In my 20 or so years dealing with SHRM, the organization has always tried to punish those who write critically or report uncomfortable facts about them. My “sin” was covering and writing about the events that led to the SHRM Members for Transparency group, led by legendary former SHRM CEO Mike Losey, and his group’s challenging of the SHRM Board for their total lack of transparency in voting for increased benefits and pay … for the SHRM Board. I wrote what SHRM didn’t want anyone to write about, and it clearly has impacted my relationship with the organization ever since.

    Here’s what I always tell people: SHRM has a lot of good people and does a lot of good things, but most of the really good work gets done at the state and local levels. There are also good people who work for national SHRM, but like a bad fish, the organization rots from the head.

    The irony here is that smart and savvy HR pros — SHRM’s very members — would probably counsel their management teams against implementing short-sighted policies like this one because there is no positive upside. It is simply bad business.

    But, like the tale of the scorpion who gets a free ride across the river only to sting and kill its benefactor in the end, SHRM just can’t help itself from doing stupid things. Yes, they’re just another example that the fish really DOES rot from the head.

    As much as I miss covering the SHRM national conference, I don’t miss the smell.

  2. John thank you for your insights.

    I have always been transparent about SHRM and their actions. Many of them right here on FOT. I have not received a proverbial game misconduct from SHRM, but certainly sent to the penalty box a couple times for my outspokenness. I love HR and believe in the people who work in the HR trenches every-day. SHRM does a lot of good (you mentioned state and local). They also support HR education. A few of our fellow bloggers have even received support in book publishing…

    With full transparency, I teach SHRM prep and speak regularly at not only the Big SHRM conferences, but also the local breakfast and dinner meetings too. Not everyone has a $2500 budget to go to a major conference. Grass roots HR and support is critical… I have benefited from my visibility teaching and speaking , however giving back locally is super important to me.

    I owe a lot to folks in SHRM National leadership roles over the years including China Gorman, Sue Meisinger, Jeff Pon, Libby Sartain, Lisa Horn and Betty Francis (to name a few) for being supportive earlier in my career. And as you said, SHRM has some wonderful staff and volunteers too. The folks who ran the blog group the past few years are awesome. It is unfortunate that one of them was made a fall person this year. We know it was not their call in messaging us via Facebook.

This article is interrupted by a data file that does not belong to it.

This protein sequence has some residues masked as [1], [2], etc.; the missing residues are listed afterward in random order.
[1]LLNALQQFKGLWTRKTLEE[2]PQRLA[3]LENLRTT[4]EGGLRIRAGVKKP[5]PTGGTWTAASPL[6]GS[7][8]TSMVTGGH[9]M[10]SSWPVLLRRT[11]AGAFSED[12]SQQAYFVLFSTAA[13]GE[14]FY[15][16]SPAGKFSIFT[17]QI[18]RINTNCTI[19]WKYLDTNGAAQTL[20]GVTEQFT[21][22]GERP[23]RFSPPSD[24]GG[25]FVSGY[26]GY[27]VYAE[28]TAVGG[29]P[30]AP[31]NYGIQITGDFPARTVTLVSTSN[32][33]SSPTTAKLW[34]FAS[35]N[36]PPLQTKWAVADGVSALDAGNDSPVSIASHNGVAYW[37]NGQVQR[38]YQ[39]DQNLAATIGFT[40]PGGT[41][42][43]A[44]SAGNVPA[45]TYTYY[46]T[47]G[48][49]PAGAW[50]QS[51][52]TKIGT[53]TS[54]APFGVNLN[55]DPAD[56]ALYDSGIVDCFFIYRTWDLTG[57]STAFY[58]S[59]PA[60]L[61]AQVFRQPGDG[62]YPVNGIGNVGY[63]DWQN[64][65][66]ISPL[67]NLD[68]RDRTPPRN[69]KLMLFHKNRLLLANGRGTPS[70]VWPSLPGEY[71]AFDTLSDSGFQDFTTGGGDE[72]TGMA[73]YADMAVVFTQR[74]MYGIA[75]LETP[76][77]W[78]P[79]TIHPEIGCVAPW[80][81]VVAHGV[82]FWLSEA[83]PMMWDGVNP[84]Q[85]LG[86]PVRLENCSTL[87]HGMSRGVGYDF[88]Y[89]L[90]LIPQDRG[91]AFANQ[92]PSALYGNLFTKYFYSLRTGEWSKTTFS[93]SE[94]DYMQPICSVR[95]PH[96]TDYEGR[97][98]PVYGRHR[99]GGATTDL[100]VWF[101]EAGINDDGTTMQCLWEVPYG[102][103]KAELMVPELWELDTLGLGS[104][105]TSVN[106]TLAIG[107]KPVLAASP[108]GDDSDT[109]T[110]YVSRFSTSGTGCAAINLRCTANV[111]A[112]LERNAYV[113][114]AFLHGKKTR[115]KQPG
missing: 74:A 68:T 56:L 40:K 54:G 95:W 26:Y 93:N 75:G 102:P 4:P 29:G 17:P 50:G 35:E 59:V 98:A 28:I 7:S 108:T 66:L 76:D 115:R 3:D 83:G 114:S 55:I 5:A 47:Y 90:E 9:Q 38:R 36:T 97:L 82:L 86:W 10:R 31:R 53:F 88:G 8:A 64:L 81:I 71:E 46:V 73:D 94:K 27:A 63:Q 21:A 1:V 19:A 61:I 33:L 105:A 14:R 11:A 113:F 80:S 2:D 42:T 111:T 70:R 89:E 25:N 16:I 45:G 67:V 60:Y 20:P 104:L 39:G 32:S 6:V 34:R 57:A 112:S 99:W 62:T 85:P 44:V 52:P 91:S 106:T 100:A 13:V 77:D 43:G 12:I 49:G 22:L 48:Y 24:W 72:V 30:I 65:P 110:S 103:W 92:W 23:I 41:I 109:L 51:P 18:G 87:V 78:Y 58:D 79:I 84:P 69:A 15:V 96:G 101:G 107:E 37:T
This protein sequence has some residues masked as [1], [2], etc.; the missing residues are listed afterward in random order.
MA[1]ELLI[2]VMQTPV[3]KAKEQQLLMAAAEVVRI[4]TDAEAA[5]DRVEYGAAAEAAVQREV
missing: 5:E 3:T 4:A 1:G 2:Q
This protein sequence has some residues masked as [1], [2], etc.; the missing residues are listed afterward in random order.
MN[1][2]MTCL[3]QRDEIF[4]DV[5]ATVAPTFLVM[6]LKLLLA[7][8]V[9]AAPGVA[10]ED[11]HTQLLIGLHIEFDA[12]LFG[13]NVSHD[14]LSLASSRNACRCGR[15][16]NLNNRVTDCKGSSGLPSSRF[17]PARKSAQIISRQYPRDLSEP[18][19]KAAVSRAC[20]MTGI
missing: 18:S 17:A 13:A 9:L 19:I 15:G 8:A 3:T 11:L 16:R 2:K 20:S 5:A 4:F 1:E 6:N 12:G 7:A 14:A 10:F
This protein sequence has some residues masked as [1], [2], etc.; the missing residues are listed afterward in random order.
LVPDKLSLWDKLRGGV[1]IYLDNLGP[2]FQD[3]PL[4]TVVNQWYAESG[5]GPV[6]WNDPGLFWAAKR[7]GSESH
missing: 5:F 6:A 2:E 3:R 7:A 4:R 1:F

So, I don’t want to throw the baby out with the bath water. With that said, they handled the communication WRONG on this. It was a business decision that has some unfortunate outcomes. Now and in the near term.

    My SHRM certification prep class reviews strategy and communication as important technical and behavioral competency skills for all HR practitioners….maybe they should practice what they preach….and maybe they should require the marketing folks who made the decision about the bloggers to be SHRM – CP or SCP certified so they know what we already do… how to treat people properly….

  3. Great points. Since the new leadership, they have also outsourced the membership function…really SHRM, members are all you have! I dont understand why the board at SHRM lets this continue. I am extremely dissapponted and considering not renewing. I think a new national HR group should be started, it is time for some disruption. And by the way, i dont want to hear from folks outside of HR reporting about an HR conference, doesnt help me or interest me at all.

  4. I’m an outsider to this dialogue on many levels (I’m like most SHRM members, not remotely close to being an influencer by almost every standard) but since I’ve been a SHRM member and HR practitioner for 25+ years, I do get a voice. The question I have that seems to get lost in most dialogue about this issue is “what is the point of the blogger team or now influencers at the conference?” Are they to disseminate the word about conference happenings to the same group of people who are loyal, always attend, and just elevate the conference buzz? Or are they there to spread the word to the thousands of SHRM members on the HR fringe, those who don’t attend the conference but still care about and are interested in the topics that are addressed at the conference? First, decide the objective of this team. Then, develop robust criteria (20k Twitter followers is absurd) and select those you believe will best support that objective. Are people upset because SHRM is changing the rules? That the new rules suck? Or that the new rules now exclude them? I’ve seen a little all of the above.

    1. Great points, Ed. You’re also absolutely right. Figuring out what the point is when it comes to the blogger and influencer team is really important … and maybe that’s why SHRM seems to be ignoring that issue.

  5. Just when you thought the News Cycle on this was over, SHRM did a MIA CULPA to the bloggers (and no it was not via Facebook or Twitter!)….I received mine yesterday along with a separate inquiry to SMART STAGE in San Diego… I will let someone else weigh in on the details of the mia culpa and stay tuned to see if I end up going to speak instead of write… Ed’s point, they should have developed a clear strategy and communicated it before (not after) making the changes….the criteria is myopic….One blogger I know has over 30k on Instagram….two others have top 10 HR podcasts…. etc.etc. etc….
    You get my drift….If we only cared about velocity of pitchers we would certainly get rocked for a few home runs …. analytics need to have some diversity, weights, and complexity….along with some nuance. SO put this one in the books for now…. as my title stated “MARCH MADNESS”…and we have not even discussed all the business flying/travel cancellations that are happening faster then the spread of the virus…will folks even go to the conference???…now go watch some college basketball!